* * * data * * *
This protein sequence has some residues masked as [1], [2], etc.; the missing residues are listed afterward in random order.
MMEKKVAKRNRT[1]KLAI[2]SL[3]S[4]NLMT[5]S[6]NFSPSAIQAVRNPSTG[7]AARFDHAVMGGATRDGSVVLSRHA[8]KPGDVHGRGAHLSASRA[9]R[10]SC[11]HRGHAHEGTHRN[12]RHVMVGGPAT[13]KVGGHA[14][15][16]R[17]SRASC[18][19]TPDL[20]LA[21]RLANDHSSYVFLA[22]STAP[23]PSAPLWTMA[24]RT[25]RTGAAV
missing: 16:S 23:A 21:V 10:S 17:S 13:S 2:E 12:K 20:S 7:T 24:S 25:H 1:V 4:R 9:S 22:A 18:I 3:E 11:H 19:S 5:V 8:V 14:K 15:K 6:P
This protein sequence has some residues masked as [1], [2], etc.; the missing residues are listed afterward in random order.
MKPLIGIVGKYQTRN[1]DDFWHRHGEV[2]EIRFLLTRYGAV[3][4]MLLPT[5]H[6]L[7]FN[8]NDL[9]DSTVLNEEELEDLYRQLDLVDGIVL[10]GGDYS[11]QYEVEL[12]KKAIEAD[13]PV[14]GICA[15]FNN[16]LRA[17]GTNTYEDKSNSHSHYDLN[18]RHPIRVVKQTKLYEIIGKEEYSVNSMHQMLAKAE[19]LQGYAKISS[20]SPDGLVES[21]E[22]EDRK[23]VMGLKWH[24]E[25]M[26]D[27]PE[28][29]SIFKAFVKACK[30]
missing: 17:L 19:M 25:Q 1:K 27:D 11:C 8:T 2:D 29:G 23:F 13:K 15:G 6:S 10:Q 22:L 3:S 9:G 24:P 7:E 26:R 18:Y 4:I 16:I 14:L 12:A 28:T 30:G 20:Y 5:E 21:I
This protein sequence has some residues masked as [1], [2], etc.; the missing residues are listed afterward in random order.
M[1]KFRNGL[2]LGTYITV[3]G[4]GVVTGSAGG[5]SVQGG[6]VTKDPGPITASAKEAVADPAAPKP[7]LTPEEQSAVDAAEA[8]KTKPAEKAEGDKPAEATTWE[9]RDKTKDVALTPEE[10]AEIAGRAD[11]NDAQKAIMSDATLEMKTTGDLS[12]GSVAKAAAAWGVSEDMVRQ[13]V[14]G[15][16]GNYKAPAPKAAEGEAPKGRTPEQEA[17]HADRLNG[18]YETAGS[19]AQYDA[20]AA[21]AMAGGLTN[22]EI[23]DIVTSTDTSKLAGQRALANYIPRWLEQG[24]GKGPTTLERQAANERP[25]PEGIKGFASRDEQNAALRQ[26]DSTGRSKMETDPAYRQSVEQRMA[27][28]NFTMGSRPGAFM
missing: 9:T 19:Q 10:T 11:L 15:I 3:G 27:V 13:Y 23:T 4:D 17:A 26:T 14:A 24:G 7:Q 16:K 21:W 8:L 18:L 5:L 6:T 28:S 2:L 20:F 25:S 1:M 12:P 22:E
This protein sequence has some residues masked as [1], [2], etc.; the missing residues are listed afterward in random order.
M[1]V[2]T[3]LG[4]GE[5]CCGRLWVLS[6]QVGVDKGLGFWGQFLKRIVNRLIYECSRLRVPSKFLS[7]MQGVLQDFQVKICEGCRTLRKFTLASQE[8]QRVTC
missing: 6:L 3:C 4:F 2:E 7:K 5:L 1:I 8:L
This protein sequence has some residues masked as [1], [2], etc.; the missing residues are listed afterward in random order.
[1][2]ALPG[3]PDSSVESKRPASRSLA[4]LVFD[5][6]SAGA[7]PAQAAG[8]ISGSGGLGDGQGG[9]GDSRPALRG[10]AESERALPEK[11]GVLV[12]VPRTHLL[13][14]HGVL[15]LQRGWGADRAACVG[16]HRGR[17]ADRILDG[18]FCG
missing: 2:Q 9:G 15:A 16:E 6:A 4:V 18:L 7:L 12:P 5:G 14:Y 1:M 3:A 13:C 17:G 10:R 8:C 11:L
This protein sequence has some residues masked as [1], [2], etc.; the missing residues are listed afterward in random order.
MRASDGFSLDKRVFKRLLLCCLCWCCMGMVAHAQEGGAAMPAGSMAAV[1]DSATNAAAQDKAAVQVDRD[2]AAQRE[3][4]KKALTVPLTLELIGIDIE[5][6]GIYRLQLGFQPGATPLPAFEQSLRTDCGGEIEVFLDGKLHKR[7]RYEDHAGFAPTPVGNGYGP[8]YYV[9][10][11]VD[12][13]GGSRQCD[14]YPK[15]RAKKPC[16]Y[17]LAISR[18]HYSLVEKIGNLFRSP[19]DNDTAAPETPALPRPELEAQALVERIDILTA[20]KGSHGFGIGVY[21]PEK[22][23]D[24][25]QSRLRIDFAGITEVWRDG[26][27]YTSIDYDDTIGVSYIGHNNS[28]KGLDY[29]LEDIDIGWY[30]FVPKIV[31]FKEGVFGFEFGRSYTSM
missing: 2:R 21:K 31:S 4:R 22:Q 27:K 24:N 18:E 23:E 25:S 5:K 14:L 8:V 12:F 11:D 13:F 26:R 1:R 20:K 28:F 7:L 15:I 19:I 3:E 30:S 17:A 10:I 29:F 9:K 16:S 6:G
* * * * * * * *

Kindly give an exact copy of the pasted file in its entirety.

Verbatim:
This protein sequence has some residues masked as [1], [2], etc.; the missing residues are listed afterward in random order.
MMEKKVAKRNRT[1]KLAI[2]SL[3]S[4]NLMT[5]S[6]NFSPSAIQAVRNPSTG[7]AARFDHAVMGGATRDGSVVLSRHA[8]KPGDVHGRGAHLSASRA[9]R[10]SC[11]HRGHAHEGTHRN[12]RHVMVGGPAT[13]KVGGHA[14][15][16]R[17]SRASC[18][19]TPDL[20]LA[21]RLANDHSSYVFLA[22]STAP[23]PSAPLWTMA[24]RT[25]RTGAAV
missing: 16:S 23:A 21:V 10:S 17:S 13:S 2:E 12:K 20:S 7:T 24:S 25:H 1:V 4:R 9:S 22:A 18:I 3:E 11:H 19:S 5:V 8:V 14:K 15:K 6:P
This protein sequence has some residues masked as [1], [2], etc.; the missing residues are listed afterward in random order.
MKPLIGIVGKYQTRN[1]DDFWHRHGEV[2]EIRFLLTRYGAV[3][4]MLLPT[5]H[6]L[7]FN[8]NDL[9]DSTVLNEEELEDLYRQLDLVDGIVL[10]GGDYS[11]QYEVEL[12]KKAIEAD[13]PV[14]GICA[15]FNN[16]LRA[17]GTNTYEDKSNSHSHYDLN[18]RHPIRVVKQTKLYEIIGKEEYSVNSMHQMLAKAE[19]LQGYAKISS[20]SPDGLVES[21]E[22]EDRK[23]VMGLKWH[24]E[25]M[26]D[27]PE[28][29]SIFKAFVKACK[30]
missing: 17:L 19:M 25:Q 1:K 27:D 11:C 8:T 2:D 29:G 23:F 13:K 15:G 6:S 10:Q 22:L 3:S 9:G 24:P 7:E 26:R 18:Y 4:I 16:I 14:L 12:A 28:T 30:G 20:Y 5:E 21:I
This protein sequence has some residues masked as [1], [2], etc.; the missing residues are listed afterward in random order.
M[1]KFRNGL[2]LGTYITV[3]G[4]GVVTGSAGG[5]SVQGG[6]VTKDPGPITASAKEAVADPAAPKP[7]LTPEEQSAVDAAEA[8]KTKPAEKAEGDKPAEATTWE[9]RDKTKDVALTPEE[10]AEIAGRAD[11]NDAQKAIMSDATLEMKTTGDLS[12]GSVAKAAAAWGVSEDMVRQ[13]V[14]G[15][16]GNYKAPAPKAAEGEAPKGRTPEQEA[17]HADRLNG[18]YETAGS[19]AQYDA[20]AA[21]AMAGGLTN[22]EI[23]DIVTSTDTSKLAGQRALANYIPRWLEQG[24]GKGPTTLERQAANERP[25]PEGIKGFASRDEQNAALRQ[26]DSTGRSKMETDPAYRQSVEQRMA[27][28]NFTMGSRPGAFM
missing: 9:T 19:Q 10:T 11:L 15:I 3:G 27:V 13:Y 23:T 4:D 17:A 26:T 14:A 24:G 7:Q 16:K 21:W 8:L 18:L 5:L 6:T 28:S 2:L 20:F 25:S 1:M 12:P 22:E
This protein sequence has some residues masked as [1], [2], etc.; the missing residues are listed afterward in random order.
M[1]V[2]T[3]LG[4]GE[5]CCGRLWVLS[6]QVGVDKGLGFWGQFLKRIVNRLIYECSRLRVPSKFLS[7]MQGVLQDFQVKICEGCRTLRKFTLASQE[8]QRVTC
missing: 6:L 3:C 4:F 2:E 7:K 5:L 1:I 8:L
This protein sequence has some residues masked as [1], [2], etc.; the missing residues are listed afterward in random order.
[1][2]ALPG[3]PDSSVESKRPASRSLA[4]LVFD[5][6]SAGA[7]PAQAAG[8]ISGSGGLGDGQGG[9]GDSRPALRG[10]AESERALPEK[11]GVLV[12]VPRTHLL[13][14]HGVL[15]LQRGWGADRAACVG[16]HRGR[17]ADRILDG[18]FCG
missing: 2:Q 9:G 15:A 16:E 6:A 4:V 18:L 7:L 12:P 5:G 14:Y 1:M 3:A 13:C 17:G 10:R 8:C 11:L
This protein sequence has some residues masked as [1], [2], etc.; the missing residues are listed afterward in random order.
MRASDGFSLDKRVFKRLLLCCLCWCCMGMVAHAQEGGAAMPAGSMAAV[1]DSATNAAAQDKAAVQVDRD[2]AAQRE[3][4]KKALTVPLTLELIGIDIE[5][6]GIYRLQLGFQPGATPLPAFEQSLRTDCGGEIEVFLDGKLHKR[7]RYEDHAGFAPTPVGNGYGP[8]YYV[9][10][11]VD[12][13]GGSRQCD[14]YPK[15]RAKKPC[16]Y[17]LAISR[18]HYSLVEKIGNLFRSP[19]DNDTAAPETPALPRPELEAQALVERIDILTA[20]KGSHGFGIGVY[21]PEK[22][23]D[24][25]QSRLRIDFAGITEVWRDG[26][27]YTSIDYDDTIGVSYIGHNNS[28]KGLDY[29]LEDIDIGWY[30]FVPKIV[31]FKEGVFGFEFGRSYTSM
missing: 2:R 21:K 31:S 4:R 22:Q 27:K 24:N 18:E 23:E 25:S 5:K 14:L 8:V 12:F 11:D 13:F 26:R 1:R 20:K 28:F 7:L 15:I 19:I 3:E 30:S 17:A 10:I 29:F 9:K 16:S 6:G